Rockingham at centre of SBL’s Mental Health Awareness Round
For the second successive year, Rockingham basketball is at the centre of a campaign to give mental health issues the bounce.
This weekend’s round 19 of the State Basketball League has been designated Mental Health Awareness Round in an effort to promote mental health and wellbeing, and to de-stigmatise mental health issues.
Rockingham Flames men’s player Greg Hire, through his charity A Stitch in Time, has played a crucial role in bringing the issue to the attention of the SBL and then helping to guide ideas around creating the messages of the round.
Last year, the Flames hosted their own mental health awareness match as a “trial run” to get the SBL involved, and also raised funds for A Stitch in Time, which provides mental health support for at-risk youth aged 12-25.
“My best mate and brother suffer with mental illness, so I thought I’d try to leverage my standing as a Wildcats player to my advantage and do something positive,” Hire told the Sound Telegraph ahead of last year’s match.
Flames women’s centre Maddie Allen has also helped to de-stigmatise mental illness after speaking about her own mental wellbeing last year.
The Flames will also do their bit again, with the club’s players to wear special one-off jerseys during their last home match next Friday, July 26, which will then be auctioned off to raise funds for A Stitch in Time.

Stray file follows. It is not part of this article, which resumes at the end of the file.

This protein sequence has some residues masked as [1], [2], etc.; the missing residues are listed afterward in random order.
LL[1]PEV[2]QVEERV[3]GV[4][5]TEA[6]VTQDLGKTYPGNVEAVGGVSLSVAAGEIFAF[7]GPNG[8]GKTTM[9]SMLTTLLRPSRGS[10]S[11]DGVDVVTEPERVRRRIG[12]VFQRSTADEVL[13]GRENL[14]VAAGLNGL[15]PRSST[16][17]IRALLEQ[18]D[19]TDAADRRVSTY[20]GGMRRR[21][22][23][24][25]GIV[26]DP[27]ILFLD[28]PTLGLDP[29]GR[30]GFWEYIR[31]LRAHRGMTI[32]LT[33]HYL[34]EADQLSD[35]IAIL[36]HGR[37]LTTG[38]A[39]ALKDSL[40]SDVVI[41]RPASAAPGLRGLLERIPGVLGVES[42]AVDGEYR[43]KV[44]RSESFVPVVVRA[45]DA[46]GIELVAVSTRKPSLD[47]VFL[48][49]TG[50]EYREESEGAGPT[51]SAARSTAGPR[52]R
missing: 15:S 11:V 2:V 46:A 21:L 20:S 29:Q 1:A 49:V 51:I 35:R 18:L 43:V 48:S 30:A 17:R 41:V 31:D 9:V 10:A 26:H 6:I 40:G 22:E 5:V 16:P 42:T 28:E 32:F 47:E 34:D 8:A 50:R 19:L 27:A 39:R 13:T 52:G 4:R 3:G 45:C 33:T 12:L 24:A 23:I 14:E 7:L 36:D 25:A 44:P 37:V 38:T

The SBL has also teamed up with Youth Focus and The Happiness Co to support the initiative, and general manager Adam Bowler said sport was an obvious avenue to help spread the message of looking after one’s own mental wellness and checking in on the wellbeing of others.
This weekend all players, coaches and referees in the SBL and the junior WA Basketball League competition will wear blue armbands as a visual reminder that the WA basketball community cares about, and prioritises, mental health.
“Mental health awareness is becoming bigger in society and that is so important, and the SBL wanted to get on board with that,” Mr Bowler said.
“We see basketball as an avenue to get that message out there. At the pre-season SBL Blitz tournament all the captains and coaches came in, as the leaders of each SBL program, and were given a really powerful talk from Chris Harris at Youth Focus.
“It opened everyone’s eyes to the importance of mental health to athletes, and the importance as a captain or a coach of understanding the signs that someone is not doing so well.”
Through the workshop, Mr Bowler said the SBL and clubs realised how useful the message was and the importance of spreading it, while also being mindful of building up a support network in stages.
Workshops are planned with WABL coaches to equip them with the tools to talk to their players or notice the signs they are not doing well mentally, and Mr Bowler envisages working with mental health providers more prominently at SBL and WABL games in the future.
“We don’t want to bite off more than we can chew, but we’re hoping this can build into a big round for both senior and junior basketball,” he said.
“It’s very hard to hit everyone (with the message) at once but if we can get the key messages out there through what we’re doing this weekend that’s really important.
“This is going to grow into something bigger where we’ll have groups like Youth Focus down at the games and making sure everyone has access to the resources required to help with mental health.
“We know how respected and important coaches are to a team, and coaches can impact a child’s life more than anyone else through what they say and what their actions are, so it’s important we can make sure they’re able to notice any signs and help them have those conversations that they don’t know how to have currently.”
The Flames face Warwick Senators at Warwick Stadium on Friday, with tip-off for the women at 6.30pm and 8.30pm for the men.
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